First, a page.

by Greg Lincoln
Dear friends and readers, quyana for your encouragement to our family while we continue on week after week after the devastating loss of our precious child. You are always on our minds and how much we appreciate the prayers that you send up to heaven for us.
Nothing in the world, no earthly experience, or any amount of talking or teaching, or anything could have prepared us for this grievous loss.
Sometimes it is so hard to keep the tears at bay when we are talking with folks in public. The tears are so close, so ready to burst through that fragile dam that holds them back. It takes all of our willpower to keep them in until we are safely in our cars or alone at home. Sometimes we give in and weep.
We have heard and read of people who are grieving, people from our own communities and villages who hold back this flood until they feel they are safe to let it go. They go through their day at work or school and then when they get home the floodgates break forth. Our hearts go out to you – we are going through the same pain and the exact same thing. Maybe that is why we sometimes despise going out into public so much because at any moment we could lose it when we are trying so hard to keep it together.
There was one time when Kelly got a hug from the sweetest little girl who is named after our daughter. In our Yup’ik culture we name our little ones after those who have passed on. It keeps their memories alive and it helps us to share our love. When she hugged her she didn’t want to let go, she wanted to hold her longer but had to let go too soon because the tears were starting to build and if she had held her any longer, it would have been too late. Holding her was like holding our sweet daughter, in our Yup’ik way.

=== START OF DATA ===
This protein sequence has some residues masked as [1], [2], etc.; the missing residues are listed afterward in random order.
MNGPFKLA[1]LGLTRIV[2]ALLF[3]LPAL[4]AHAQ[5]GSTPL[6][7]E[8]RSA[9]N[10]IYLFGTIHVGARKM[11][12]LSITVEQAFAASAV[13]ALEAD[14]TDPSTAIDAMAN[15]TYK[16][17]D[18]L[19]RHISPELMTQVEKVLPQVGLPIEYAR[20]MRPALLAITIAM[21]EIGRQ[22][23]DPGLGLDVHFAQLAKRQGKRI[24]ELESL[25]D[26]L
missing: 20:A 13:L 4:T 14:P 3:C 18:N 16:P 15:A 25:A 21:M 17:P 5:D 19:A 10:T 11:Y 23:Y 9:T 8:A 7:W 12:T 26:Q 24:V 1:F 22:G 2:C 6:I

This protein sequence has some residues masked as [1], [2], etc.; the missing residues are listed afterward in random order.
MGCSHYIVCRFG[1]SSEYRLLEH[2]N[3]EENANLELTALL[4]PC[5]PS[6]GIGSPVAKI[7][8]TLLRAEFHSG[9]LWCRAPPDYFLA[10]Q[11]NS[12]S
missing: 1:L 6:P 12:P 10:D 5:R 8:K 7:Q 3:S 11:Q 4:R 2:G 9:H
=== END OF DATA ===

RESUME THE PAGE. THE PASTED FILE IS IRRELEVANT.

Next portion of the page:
Sometimes we just have to hold those tears back.
If you think about it, bereavement is a journey that we must all take sooner or later. But sometimes, for some of us, it is a sad pathway that has come too soon.
Remembering our loss, which is all the time, is deeply affecting. It permeates our days and our nights. We know that death does not have the final word, we know. We know that we can grieve but to grieve with hope. This hope is the promise that we will see our beloved one again when all things come to an end, when time ceases and all things are made new.
To you who are grieving with us, for us, and for your own loved ones – let us grieve with hope. We can still cry and sob and weep with all that our broken hearts can cry, as long as we remember that longed-for hope, that blessed promise that helps us to keep going.
We will see each other again.
Thank you Lord for that beautiful, unshakeable, everlasting and sincere hope.
Today is a good day. Quyana for your loving kindness and prayers. How much more bearable is our burden with your prayers and blessings hovering around us day and night. Please extend your thoughts to those who are poor and suffering from their own losses. Thank you for your care.